Yolanda Wang, Contributing Photographer

Asian-identifying faculty from across the University are uniting as a new organization: the Asian Faculty Association at Yale.

On Friday, Sept. 15, Asian and Asian American faculty gathered at the Yale School of Medicine’s Brady Auditorium to announce AFAY’s inaugural board. The News spoke with some of AFAY’s founders about their reasons for establishing AFAY and their visions for the association’s future.

“Some challenges Asian faculty face are, for example, the glass ceiling and a lack of representation in leadership due to the perception that Asians are perpetual foreigners, and also issues of international politics,” said AFAY election moderator Haifan Lin. “We hope that, through AFAY, faculty can share their common experiences and find support in each other.”

The organization aims to build support both within and beyond its membership, and its mission statement includes advocacy for both members and for Yale’s Asian students, especially when facing challenges related to their cultural backgrounds or ethnicities.

In her remarks during AFAY’s first general meeting, Karen Lee Anderson, Associate Provost for Academic Resources and Faculty Development, said that 47 percent of non-ladder research faculty at the Yale School of Medicine identified as Asian in 2022. AFAY president-elect — an organizational term that essentially means vice president — Yongli Zhang pointed to the growing population of Asian faculty at Yale as a sign of AFAY’s “timely” and “much needed” establishment, and he emphasized the positive impact that faculty groups can have as “advocates for positive change at Yale.” 

However, organization members made sure to explain that their organization’s mission was University-wide.

“It’s important to note that we’re not just an association for Asian and Asian American faculty members. We’re open to all faculty regardless of race, ethnicity, or rank, and we also seek to include and build relationships with Asian American students on campus,” said Siyuan Wang, AFAY secretary. 

Currently, 194 faculty members have registered to join AFAY, of which 12 are non-Asian.

Lin, who was a part of core organizing efforts leading up to the elections, described the start of AFAY as coming from “after-dinner chats” and “community gatherings.” According to Lin, one faculty member hosted a barbecue for the AFAY organizers to meet and discuss plans for affiliation with the University. 

Both Lin and Anderson also highlighted AFAY’s collaboration with University administration, including with Darin Latimore, deputy dean of the School of Medicine’s Office of Diversity, Equity & Inclusion, and Lakia Scott, associate provost for Faculty Development and Diversity; both Latimore and Scott were also in attendance at the general meeting. 

“We are glad to report that the Provost’s office is very supportive of the establishment of AFAY,” AFAY president Qin Yan wrote in an email to 460 faculty members across Yale’s schools prior to board elections.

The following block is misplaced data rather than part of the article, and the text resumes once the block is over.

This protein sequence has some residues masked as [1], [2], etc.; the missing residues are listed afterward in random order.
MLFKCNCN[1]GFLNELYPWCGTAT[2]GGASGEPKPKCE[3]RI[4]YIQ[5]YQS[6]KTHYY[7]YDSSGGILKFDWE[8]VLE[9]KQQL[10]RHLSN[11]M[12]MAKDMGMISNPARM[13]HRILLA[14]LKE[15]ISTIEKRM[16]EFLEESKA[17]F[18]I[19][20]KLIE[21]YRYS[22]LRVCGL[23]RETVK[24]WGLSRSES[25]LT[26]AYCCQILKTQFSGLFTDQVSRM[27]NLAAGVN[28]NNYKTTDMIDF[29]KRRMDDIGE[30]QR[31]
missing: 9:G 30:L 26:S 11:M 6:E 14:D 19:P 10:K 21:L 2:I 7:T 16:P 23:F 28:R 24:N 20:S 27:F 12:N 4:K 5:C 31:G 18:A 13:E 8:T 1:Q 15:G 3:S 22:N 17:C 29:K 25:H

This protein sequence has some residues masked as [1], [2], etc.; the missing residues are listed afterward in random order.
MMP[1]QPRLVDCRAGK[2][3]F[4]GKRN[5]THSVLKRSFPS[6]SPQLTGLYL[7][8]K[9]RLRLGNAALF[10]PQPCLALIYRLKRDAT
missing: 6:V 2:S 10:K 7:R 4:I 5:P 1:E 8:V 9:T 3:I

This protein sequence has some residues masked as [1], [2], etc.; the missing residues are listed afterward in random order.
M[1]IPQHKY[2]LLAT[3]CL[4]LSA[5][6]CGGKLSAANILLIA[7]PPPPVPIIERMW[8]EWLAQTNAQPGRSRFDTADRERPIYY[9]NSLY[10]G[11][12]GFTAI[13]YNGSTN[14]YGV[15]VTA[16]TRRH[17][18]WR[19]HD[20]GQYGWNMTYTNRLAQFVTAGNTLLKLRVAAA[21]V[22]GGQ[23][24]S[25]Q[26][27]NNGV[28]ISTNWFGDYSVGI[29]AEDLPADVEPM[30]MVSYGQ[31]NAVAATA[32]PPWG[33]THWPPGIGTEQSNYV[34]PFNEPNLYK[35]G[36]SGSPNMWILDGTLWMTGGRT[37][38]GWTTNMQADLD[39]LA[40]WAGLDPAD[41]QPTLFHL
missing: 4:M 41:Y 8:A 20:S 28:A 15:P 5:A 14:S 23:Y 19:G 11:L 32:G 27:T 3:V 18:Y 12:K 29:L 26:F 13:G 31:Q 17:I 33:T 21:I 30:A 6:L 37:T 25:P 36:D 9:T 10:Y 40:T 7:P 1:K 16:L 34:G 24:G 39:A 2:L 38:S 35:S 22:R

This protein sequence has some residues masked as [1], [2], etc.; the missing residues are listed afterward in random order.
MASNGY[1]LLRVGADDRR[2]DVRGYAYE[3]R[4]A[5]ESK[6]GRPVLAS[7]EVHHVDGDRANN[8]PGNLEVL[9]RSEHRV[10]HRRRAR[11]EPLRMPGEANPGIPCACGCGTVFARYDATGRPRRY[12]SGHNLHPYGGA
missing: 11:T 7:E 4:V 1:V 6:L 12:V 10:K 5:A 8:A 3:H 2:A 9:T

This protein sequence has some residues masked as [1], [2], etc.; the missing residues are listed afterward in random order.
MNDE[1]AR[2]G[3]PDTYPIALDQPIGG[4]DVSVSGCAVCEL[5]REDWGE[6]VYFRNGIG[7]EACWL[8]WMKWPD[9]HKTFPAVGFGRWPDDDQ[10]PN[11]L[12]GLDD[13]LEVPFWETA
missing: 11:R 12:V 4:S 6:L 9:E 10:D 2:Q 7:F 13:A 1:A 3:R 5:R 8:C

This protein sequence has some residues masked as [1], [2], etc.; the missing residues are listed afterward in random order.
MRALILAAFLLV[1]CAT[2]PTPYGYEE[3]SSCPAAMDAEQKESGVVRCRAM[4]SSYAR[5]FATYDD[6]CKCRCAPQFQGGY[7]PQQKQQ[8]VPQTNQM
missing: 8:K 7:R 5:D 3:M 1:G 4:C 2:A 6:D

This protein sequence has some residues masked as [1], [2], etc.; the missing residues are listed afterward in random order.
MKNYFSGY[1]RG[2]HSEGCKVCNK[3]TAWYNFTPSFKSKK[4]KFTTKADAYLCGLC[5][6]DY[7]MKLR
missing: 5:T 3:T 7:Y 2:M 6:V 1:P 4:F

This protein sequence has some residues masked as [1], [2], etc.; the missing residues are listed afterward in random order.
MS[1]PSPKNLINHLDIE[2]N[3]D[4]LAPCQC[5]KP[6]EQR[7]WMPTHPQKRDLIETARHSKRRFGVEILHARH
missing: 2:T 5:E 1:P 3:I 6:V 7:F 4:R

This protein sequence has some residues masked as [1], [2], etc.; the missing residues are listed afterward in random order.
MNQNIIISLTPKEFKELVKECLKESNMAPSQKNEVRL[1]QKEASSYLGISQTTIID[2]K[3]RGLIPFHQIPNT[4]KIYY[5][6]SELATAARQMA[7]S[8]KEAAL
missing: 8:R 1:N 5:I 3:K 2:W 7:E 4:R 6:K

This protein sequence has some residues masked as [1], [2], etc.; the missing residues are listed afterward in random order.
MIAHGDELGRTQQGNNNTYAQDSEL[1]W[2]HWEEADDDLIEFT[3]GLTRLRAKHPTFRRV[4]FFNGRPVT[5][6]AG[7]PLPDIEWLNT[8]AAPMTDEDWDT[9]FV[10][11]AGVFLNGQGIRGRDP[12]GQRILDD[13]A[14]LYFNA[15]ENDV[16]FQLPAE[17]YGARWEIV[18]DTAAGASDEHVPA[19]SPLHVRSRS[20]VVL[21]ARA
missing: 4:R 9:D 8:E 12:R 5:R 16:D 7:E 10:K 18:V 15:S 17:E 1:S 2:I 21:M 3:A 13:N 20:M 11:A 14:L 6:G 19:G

To vote for board candidates, faculty members used an online system managed by the School of Medicine’s DEI Office, independent of the AFAY founders and members. Voting took place from Sept. 12 to 14, and Latimore announced the results during the organization’s inaugural meeting the next day.

AFAY’s board includes six people; the group will later hold a run-off election for the sixth board position, which is currently tied. 

AFAY organizers relied on emails, phone calls and word of mouth to invite faculty members to nominate themselves and their colleagues for board elections. The AFAY board members expressed interest in continuing to expand the organization, and, in an email to the News, Lin cited an “extensive effort to achieve fair representation of different Asian ethnic groups, gender[s and] career stages,” alongside efforts to include members across Yale College and the University’s 14 graduate and professional schools. 

“A lot of the faculty members are associated with the School of Medicine because traditionally this school has a large Asian presence,” said Zhang. “We’re hoping to continue expanding, and we are actively seeking to promote more diverse ethnic and gender representation, especially in our board leadership.”

Following the elections and board announcements, AFAY members began to look toward future programming. A list of member ideas compiled during the general meeting included gatherings for Asian holidays such as Lunar New Year and Diwali, outreach to affinity groups at and beyond Yale and legal support for faculty experiencing discrimination.

Beyond plans for collaboration with University administration and student groups, the AFAY board members also hope to eventually provide support to Asian faculty at other institutions. 

“To summarize our members’ ideas and what is listed on our agenda, our activities are to promote and protect,” said Wang. “So what that looks like is, under the ‘promote’ category, we have community celebrations and trainees. On the other side is to ‘protect’ — when our members are facing injustice due to geopolitical events and racism, we want to be their support.”

A reception to celebrate the establishment of AFAY will be held at the Provost’s House on Oct. 3.

Yolanda Wang (she/her) covers endowment, finances, and donations. She is a sophomore in Davenport College majoring in political science.